Leaders do not always have the luxury of time when making a critical business decision, yet research shows that quick decisions are often remarkably solid despite time pressures. Here are six strategies for coming to the best conclusion in a non-ideal situation.
Strategy 1: Define Your Result
Consider why you must make a prompt decision now. What is the most pressing problem, and what do you need to have happen as a result of the decision? If everything worked out the way you hope, what would be the outcome? Don’t get too caught up in a detailed list of pros and cons, because inevitably, some listed won’t be as important as others. Recognize that every option will likely have a downside as there is rarely a 100 percent perfect decision. You simply have to do the best you can with the data you have available at the time.
Strategy 2: Look Both Short and Long-Term
Envision how your decision will play out immediately, and how it will play out down the road. Understand your organization’s short and long-term goals and evaluate your decision in relation to both of those. Suzy Welch’s 10-10-10 method is one way to employ this strategy: think about the implications of your decision 10 minutes from now, 10 months from now, and 10 years from now!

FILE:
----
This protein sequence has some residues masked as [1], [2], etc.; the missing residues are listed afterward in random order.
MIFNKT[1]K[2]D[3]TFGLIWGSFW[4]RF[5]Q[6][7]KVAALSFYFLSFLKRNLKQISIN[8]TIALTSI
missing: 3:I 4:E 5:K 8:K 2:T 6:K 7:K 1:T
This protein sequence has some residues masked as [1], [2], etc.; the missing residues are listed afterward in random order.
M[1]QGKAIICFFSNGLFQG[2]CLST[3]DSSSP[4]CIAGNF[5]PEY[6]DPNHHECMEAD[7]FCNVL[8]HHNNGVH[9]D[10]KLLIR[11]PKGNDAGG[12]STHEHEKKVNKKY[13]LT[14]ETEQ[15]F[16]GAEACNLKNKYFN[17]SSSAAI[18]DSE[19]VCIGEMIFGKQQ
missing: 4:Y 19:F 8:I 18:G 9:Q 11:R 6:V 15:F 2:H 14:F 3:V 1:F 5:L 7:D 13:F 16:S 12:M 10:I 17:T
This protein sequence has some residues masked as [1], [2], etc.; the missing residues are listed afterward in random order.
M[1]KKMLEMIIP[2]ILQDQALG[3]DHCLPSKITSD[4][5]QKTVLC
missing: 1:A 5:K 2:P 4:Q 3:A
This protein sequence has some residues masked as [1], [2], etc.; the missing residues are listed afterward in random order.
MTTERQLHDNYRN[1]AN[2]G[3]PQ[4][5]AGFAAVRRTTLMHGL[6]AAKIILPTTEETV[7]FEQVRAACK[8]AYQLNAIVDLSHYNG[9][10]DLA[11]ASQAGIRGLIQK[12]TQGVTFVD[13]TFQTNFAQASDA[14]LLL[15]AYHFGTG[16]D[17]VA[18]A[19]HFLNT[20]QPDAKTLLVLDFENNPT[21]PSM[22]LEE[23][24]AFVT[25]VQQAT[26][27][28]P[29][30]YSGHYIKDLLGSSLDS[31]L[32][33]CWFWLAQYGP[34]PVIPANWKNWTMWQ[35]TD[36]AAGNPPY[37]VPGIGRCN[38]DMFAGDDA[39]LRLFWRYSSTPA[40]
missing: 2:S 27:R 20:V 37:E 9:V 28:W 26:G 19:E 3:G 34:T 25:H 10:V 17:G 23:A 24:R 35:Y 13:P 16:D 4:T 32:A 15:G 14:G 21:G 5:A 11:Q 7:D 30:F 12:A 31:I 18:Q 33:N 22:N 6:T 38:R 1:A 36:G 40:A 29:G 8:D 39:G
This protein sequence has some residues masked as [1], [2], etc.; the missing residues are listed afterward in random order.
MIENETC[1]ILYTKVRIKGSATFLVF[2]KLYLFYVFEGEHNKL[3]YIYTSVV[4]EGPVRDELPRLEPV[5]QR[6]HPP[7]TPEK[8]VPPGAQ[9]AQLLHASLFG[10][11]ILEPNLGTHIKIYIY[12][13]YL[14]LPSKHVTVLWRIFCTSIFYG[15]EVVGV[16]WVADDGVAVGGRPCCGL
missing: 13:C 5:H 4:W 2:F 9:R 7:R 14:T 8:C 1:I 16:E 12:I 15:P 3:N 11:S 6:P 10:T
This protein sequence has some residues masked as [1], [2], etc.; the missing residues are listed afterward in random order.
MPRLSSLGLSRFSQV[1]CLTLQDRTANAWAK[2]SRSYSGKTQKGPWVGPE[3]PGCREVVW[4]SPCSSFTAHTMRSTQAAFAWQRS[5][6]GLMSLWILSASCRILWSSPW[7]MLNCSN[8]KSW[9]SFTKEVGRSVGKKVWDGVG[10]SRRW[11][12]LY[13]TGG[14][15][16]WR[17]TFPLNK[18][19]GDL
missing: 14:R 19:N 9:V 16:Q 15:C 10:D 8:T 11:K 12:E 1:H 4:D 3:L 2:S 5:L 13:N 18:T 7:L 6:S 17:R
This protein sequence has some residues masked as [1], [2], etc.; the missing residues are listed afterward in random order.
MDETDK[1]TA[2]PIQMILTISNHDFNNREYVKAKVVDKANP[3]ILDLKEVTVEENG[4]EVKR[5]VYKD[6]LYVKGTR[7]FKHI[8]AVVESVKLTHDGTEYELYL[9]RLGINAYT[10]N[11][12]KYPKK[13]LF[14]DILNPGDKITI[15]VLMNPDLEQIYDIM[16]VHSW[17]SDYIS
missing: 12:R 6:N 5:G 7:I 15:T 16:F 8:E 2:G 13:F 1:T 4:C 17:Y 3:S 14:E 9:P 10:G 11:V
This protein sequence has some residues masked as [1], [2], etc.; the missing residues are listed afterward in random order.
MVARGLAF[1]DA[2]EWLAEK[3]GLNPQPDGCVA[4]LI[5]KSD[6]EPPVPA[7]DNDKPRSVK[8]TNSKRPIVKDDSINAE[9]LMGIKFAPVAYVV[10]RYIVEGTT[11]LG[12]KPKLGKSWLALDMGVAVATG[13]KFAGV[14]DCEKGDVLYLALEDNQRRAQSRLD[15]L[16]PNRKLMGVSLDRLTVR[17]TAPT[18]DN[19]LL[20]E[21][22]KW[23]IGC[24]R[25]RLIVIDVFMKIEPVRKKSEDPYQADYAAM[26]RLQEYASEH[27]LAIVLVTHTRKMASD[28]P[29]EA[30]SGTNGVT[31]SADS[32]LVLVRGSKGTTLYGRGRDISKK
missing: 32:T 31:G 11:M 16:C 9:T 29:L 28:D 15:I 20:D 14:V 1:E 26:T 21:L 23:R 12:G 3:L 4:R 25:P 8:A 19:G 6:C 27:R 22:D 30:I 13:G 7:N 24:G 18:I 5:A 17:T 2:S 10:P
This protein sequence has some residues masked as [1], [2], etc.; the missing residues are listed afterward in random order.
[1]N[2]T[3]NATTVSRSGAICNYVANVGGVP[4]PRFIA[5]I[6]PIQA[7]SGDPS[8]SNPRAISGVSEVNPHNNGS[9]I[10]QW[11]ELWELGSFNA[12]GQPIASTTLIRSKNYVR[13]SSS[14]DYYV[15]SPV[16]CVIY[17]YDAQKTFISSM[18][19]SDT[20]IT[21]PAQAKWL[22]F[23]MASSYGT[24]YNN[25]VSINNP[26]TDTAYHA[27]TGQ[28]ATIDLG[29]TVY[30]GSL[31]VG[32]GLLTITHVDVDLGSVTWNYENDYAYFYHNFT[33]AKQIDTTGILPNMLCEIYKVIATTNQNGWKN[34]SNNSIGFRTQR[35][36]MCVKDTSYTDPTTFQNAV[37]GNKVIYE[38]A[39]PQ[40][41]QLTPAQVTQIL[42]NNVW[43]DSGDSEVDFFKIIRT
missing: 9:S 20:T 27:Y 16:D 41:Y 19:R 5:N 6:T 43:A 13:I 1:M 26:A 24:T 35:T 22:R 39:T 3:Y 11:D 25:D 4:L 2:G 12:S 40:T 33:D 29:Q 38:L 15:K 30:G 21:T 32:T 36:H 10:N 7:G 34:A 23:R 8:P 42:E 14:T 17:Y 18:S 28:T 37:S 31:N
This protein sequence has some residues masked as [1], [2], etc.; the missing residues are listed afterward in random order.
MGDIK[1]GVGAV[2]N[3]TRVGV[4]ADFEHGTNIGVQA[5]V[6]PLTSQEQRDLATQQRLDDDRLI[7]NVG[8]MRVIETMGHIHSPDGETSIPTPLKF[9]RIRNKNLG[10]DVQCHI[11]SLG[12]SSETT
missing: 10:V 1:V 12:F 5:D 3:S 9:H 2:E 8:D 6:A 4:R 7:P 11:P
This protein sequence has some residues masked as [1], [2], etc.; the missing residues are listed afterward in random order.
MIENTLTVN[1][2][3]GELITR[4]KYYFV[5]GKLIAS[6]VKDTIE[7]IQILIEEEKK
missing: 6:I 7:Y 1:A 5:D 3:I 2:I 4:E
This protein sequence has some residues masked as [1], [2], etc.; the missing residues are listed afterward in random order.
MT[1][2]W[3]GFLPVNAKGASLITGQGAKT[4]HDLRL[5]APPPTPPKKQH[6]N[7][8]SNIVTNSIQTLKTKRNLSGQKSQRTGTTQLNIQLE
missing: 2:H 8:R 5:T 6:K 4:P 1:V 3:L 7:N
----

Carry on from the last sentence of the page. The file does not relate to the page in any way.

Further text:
Strategy 3: Reduce Your Risk with a Trial
If you are uncertain about the best path forward, can you test the impact of a particular decision on a small scale? For instance, can you implement a new process in a single department, or company-wide for only one month? Trials give you an out if a decision isn’t working, and also provide opportunities to modify your approach based on feedback.
Strategy 4: Talk to People Who Have Been There
Seek out those (either inside or outside your company) who have been in a similar situation and probe them about their learnings. You might also ask the opinions of those who will be directly affected by the decision, and those who are truly impartial. The more perspectives you can get, the better informed your decision will be. However, in order to protect yourself from analysis paralysis, don’t leave your inquiry open-ended. Instead, commit to a concrete decision after collecting points of view for a specified period of time.
For more strategies, head over to the QuickBase Fast Track blog.